The OHC has developed very rapidly in China [8,9]. Up to 194.8 million people used online health care services in December 2016, accounting for 26.6% of the total number of internet users [10]. For these users, the three types of services with the highest usage rates were medical information inquiry (10.8%), online registration (10.4%), and online consultation services (6.4%). The first two services are usually available for free or for a small fee; in China, where the family doctor system is not as widespread as it is in developed countries, this has made online consulting services more important. However, online consulting services require payment of fees based on the doctor’s pricing. Additionally, online consulting prices are not regulated according to a certain pricing standard, and therefore differences in the prices charged by individual doctors can be very large. This raises an important question about whether the pricing is reasonable. Consumers want to be able to judge whether the consulting price is too high, while doctors want to set reasonable prices for consultation based on their personal conditions. In this study, we investigated the factors that might influence online health care consulting prices.

Two related points deserve further explanation. First, it is important to have a more complete understanding of the current status of China’s OHC to better understand the characteristics and limitations of this study. Xie et al [8] reported that there are 43 internet hospitals in China, 41 of which have licensed medical qualifications and 34 of which provide online consulting services. In addition to traditional hospitals adding various new remote services for patients, some internet companies have also obtained the necessary legal qualifications to provide medical services online. These internet companies have the advantage of being free from geographical and institutional restrictions. Specifically, they can hire qualified doctors from a variety of traditional hospitals across the country to provide medical services during their free time. In this study, data were collected from a well-known internet company represented by the Haodf website (hao means “good” and dai fu means “doctor” in Chinese). After appropriate data filtering (see “Data Collection and Sample Characteristics” section in the Methods for a detailed description), the total number of doctors in our sample was 16,008, from 1628 traditional hospitals in 30 provinces. With these data, we carried out a broad investigation of the determinants of consulting prices in China’s OHC.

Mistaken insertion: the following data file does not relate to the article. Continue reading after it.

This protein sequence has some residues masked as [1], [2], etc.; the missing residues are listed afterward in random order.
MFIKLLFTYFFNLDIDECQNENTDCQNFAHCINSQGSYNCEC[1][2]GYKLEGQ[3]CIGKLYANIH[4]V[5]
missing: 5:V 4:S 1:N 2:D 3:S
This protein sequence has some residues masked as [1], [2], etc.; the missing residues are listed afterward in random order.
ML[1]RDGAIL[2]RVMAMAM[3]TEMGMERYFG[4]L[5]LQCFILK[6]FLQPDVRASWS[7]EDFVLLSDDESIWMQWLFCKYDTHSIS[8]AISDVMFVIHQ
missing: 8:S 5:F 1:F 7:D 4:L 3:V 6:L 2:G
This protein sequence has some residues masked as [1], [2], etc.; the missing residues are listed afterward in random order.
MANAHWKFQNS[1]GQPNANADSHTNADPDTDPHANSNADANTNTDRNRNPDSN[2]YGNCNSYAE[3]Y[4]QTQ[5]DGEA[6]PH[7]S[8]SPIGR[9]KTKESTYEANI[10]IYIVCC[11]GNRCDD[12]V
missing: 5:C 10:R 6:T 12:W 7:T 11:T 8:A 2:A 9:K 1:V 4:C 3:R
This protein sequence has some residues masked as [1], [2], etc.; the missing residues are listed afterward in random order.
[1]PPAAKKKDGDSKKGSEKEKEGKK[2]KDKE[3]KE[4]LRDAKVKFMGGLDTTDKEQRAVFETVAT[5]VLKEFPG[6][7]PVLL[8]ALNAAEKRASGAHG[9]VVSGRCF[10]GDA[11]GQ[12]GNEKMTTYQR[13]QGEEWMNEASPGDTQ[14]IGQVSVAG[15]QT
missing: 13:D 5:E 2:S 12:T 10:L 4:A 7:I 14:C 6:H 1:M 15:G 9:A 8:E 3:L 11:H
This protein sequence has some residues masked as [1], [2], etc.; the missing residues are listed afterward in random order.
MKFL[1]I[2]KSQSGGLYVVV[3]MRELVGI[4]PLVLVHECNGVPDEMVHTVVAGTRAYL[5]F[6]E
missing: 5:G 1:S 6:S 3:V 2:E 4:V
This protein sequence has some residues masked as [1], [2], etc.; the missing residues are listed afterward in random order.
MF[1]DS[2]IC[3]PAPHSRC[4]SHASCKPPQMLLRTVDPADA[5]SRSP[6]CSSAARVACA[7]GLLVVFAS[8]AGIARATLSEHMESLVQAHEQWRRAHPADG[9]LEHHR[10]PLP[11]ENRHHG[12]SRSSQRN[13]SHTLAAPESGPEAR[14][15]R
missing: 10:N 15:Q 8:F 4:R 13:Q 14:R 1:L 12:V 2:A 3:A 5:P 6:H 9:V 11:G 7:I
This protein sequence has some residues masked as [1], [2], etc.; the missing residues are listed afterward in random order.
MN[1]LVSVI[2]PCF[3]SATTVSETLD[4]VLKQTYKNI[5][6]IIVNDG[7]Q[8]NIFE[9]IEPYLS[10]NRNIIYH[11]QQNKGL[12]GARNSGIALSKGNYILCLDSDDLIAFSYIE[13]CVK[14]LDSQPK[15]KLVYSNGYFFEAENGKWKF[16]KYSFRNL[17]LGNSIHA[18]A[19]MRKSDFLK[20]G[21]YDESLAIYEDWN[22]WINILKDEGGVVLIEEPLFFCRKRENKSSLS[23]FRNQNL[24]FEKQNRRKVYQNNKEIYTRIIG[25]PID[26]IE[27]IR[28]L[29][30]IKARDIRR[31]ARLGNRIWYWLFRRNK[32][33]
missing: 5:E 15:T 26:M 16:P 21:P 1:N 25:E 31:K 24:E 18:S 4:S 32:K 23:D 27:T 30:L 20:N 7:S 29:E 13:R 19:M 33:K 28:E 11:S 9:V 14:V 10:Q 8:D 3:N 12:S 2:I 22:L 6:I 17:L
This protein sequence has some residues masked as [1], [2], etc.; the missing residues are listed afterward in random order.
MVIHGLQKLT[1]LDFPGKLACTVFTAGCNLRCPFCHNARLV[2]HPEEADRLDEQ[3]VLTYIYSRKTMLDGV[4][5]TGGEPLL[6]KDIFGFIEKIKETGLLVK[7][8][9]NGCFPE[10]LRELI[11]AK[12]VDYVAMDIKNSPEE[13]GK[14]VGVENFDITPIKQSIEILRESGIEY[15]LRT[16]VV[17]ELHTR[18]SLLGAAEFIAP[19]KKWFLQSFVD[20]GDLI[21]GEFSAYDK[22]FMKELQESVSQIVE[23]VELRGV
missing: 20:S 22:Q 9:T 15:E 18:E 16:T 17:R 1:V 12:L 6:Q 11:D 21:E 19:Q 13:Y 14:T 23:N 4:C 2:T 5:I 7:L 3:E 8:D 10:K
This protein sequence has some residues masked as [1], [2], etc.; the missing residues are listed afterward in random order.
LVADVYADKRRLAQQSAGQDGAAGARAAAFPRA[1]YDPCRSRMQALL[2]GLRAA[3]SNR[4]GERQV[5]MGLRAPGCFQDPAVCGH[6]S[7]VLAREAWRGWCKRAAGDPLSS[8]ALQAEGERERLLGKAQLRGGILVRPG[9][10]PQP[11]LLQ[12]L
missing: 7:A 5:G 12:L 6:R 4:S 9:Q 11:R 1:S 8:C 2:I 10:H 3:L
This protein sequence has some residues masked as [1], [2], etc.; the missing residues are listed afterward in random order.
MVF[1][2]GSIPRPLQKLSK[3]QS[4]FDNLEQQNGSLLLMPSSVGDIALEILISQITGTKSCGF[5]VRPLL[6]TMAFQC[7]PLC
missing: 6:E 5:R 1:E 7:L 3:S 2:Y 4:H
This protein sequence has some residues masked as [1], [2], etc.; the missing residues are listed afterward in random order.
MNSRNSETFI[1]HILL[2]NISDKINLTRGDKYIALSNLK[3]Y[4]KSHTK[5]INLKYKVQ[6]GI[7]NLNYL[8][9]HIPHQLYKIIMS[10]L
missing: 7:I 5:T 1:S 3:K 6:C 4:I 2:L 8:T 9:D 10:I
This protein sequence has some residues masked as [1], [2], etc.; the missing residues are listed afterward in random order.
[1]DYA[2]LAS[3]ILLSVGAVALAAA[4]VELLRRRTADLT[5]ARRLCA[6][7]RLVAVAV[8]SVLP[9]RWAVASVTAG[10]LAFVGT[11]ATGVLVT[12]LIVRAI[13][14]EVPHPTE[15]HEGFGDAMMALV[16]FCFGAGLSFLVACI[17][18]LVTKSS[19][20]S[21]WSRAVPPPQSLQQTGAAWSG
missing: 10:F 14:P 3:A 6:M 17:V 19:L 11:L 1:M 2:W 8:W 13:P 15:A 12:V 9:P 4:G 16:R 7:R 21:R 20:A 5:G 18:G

Second, online health care consultation is substantially different from tangible products as it possesses certain characteristics of services, including intangibility, inseparability, variability, and perishability [11]. Although there has been substantial research on consulting fees [12-16], to the best of our knowledge, this study is the first to explore consulting fees in the OHC based on large-scale empirical data collection. Compared with traditional electronic market items, online health care consultation can be regarded as a typical credence good. When common products are purchased, customers can recognize their utility or quality after using them. In other words, people can distinguish whether the product is good or not. However, with credence goods, it is usually hard for customers to verify the quality of the product they have received [17-19]. For example, in the area of online health care consultation, when patients receive suggestions from the doctor, in general, it is hard for them to know for certain whether the doctor’s advice is appropriate for their personal situation. Similarly, it is difficult for patients to judge whether the pricing of consulting services is reasonable. This may induce the problem of moral hazard [20,21], which implies that physicians do not bear the full responsibility for the costs or risks associated with their providing online health care consultation and so may make less of an effort to reduce these costs. Although this study cannot propose a complete solution to the problem of moral hazard, it can provide several key factors that could help to explain physicians’ consulting prices. This would in turn help to reduce the occurrence of mispricing, either deliberately or through carelessness, which will ultimately contribute to further desirable developments in the OHC.

Research Problem